Liked by 1 person

      • I agree with you – people who have an “easy” life typically do not develop the kind of resilience, stamina, and persistence, resourcefulness, or creativity that people develop who are faced with a great deal of difficulty. So, when things don’t go their way, it will be harder for them to adjust to adversity than for those who’ve been in hardship training earlier in their lives.
        Thanks to the internet, we can be in contact with people all over the world – if that is what we value and seek out. I suspect that our level of consciousness determines who or what we find and connect with. Having passed the half-century mark in my life, I am very conscious of how quickly time flies and that I do have to make choices. What is it I really want to give my energy to – now? I have some ideas and am following up on them in this brand new year…

        Liked by 1 person

      • jamborobyn says:

        I wish you every success with your pursuits, Annette. Love the idea of a global think tank – something I neglected to say in my previous comment. Whatever you choose to do, it’s important to me that people like yourself have a respected position in the community. You have given me a great deal of inspiration and support and I know I’m not the only one. Thank you.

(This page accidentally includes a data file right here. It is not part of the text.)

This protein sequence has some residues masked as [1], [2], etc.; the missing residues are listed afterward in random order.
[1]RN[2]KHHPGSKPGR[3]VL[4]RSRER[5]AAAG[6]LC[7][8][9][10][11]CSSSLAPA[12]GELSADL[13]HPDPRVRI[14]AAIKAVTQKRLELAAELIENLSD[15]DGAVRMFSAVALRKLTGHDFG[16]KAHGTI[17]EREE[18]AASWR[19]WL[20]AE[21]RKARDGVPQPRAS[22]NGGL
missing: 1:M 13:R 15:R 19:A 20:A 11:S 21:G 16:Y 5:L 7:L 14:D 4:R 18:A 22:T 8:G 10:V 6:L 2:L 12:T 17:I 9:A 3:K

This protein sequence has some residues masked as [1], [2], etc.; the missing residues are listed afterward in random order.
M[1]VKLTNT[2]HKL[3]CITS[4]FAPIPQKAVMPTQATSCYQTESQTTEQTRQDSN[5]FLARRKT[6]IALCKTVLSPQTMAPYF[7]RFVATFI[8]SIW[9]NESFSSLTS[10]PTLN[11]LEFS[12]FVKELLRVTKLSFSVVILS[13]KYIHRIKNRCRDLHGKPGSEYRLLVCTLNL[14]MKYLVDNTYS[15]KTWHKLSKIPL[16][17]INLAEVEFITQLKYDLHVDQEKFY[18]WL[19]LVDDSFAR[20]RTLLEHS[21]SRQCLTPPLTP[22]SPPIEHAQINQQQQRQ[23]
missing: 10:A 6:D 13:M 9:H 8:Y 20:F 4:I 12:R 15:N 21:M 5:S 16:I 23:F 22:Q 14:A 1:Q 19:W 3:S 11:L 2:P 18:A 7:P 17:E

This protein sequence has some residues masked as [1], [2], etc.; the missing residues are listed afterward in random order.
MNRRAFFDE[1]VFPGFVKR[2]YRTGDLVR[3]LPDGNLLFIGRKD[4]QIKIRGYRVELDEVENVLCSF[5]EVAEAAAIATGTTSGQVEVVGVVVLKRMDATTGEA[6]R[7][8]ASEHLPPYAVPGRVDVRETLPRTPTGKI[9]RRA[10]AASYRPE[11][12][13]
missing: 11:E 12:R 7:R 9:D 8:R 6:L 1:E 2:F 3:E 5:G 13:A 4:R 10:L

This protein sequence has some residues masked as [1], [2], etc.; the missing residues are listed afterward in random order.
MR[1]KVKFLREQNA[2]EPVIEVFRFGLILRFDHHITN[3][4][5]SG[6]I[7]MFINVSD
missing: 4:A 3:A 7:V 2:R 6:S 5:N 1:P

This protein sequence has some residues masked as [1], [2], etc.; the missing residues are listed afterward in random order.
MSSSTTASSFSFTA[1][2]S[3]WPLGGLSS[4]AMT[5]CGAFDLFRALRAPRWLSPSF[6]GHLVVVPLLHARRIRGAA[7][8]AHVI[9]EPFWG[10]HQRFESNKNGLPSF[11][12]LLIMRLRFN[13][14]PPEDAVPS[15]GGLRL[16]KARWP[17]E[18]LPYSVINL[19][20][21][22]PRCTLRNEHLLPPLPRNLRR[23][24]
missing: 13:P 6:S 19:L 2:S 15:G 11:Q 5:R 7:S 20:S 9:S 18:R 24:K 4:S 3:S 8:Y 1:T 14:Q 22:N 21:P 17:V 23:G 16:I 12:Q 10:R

Liked by 1 person

      • Would you like to be part of this global think tank? If so, let’s start one 🙂 Oh wait we already did!

        Liked by 1 person

      • jamborobyn says:

        ROFL! Sure thing

        Like

  2. trentpmcd says:

    Sounds like the US, both sides. Our diversity makes us stronger.

    Liked by 2 people

    • jamborobyn says:

      Really glad you made me aware of that, Trent. We get bombarded here with negative reports from the US about the current state of race relations which tends to skew our impressions a bit. There really are fabulous, warm-hearted and inclusive people everywhere and I agree with you – diversity makes us stronger. Best wishes to you for 2016.

      Liked by 1 person

      • trentpmcd says: